6 Article Antiprotease strategy in pancreatic cancer treatment: emergence from a preclinical study. 2014

Brandi, Giovanni / Tavolari, Simona / Guarnieri, Tiziana / Di Marco, Mariacristina / Paterini, Paola / Macchini, Marina / Di Girolamo, Stefania / Papi, Alessio / De Rosa, Francesco / Biasco, Guido. ·From the *Department of Experimental, Diagnostic and Specialty Medicine, †"G. Prodi" Interdepartmental Center for Cancer Research (C.I.R.C.), and ‡Center for Applied Biomedical Research (C.R.B.A.), S. Orsola-Malpighi University Hospital; §Department of Biological, Geological and Environmental Sciences; and ∥Department of Medical and Surgical Sciences, S. Orsola-Malpighi University Hospital, Bologna, Italy. ·Pancreas · Pubmed #24201777.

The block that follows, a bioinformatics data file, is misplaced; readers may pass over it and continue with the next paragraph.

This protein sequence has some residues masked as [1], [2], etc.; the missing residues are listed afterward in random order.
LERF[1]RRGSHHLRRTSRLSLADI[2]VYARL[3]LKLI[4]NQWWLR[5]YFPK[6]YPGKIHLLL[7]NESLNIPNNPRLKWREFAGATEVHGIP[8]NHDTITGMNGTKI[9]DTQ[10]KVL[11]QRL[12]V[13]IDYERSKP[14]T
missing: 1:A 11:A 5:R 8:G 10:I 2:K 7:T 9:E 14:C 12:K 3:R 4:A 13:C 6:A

ABSTRACT: OBJECTIVES: Resistance to gemcitabine is one of the main causes of treatment failure in pancreatic cancer. Compelling evidences have shown the involvement of nuclear factor κB (NF-κB) activation in such phenomenon. The protease inhibitor gabexate mesilate has been shown to inhibit NF-κB. We here investigated if combined treatment with this drug could improve gemcitabine antitumoral efficacy in pancreatic cancer cells. METHODS: The effect of gabexate mesilate and gemcitabine, both used at concentrations achievable in human plasma, was assessed on in vitro pancreatic cancer cell growth, invasion, and tumor angiogenesis. The molecular mechanism at the basis of these effects was also investigated. RESULTS: Gabexate mesilate significantly increased gemcitabine anti-invasive and antiangiogenic efficacy. This effect was related to inhibition of gemcitabine-induced NF-κB activation by gabexate mesilate, which prevented RelA/p65 nuclear translocation and resulted in metalloproteinase 2, metalloproteinase 9, vascular endothelial growth factor, and interleukin 8 down-regulation. Combined treatment with gabexate mesilate also inhibited gemcitabine-induced extracellular-regulated kinase 1/2 and AKT activation by increased expression of Raf kinase inhibitor protein and phosphatase and tensin homolog. CONCLUSIONS: Combined treatment with gabexate mesilate sensitizes pancreatic cancer cells to gemcitabine by inhibition of the NF-κB pathway. The efficacy of this therapeutic strategy in pancreatic cancer patients remains to be established and deserves future clinical investigation.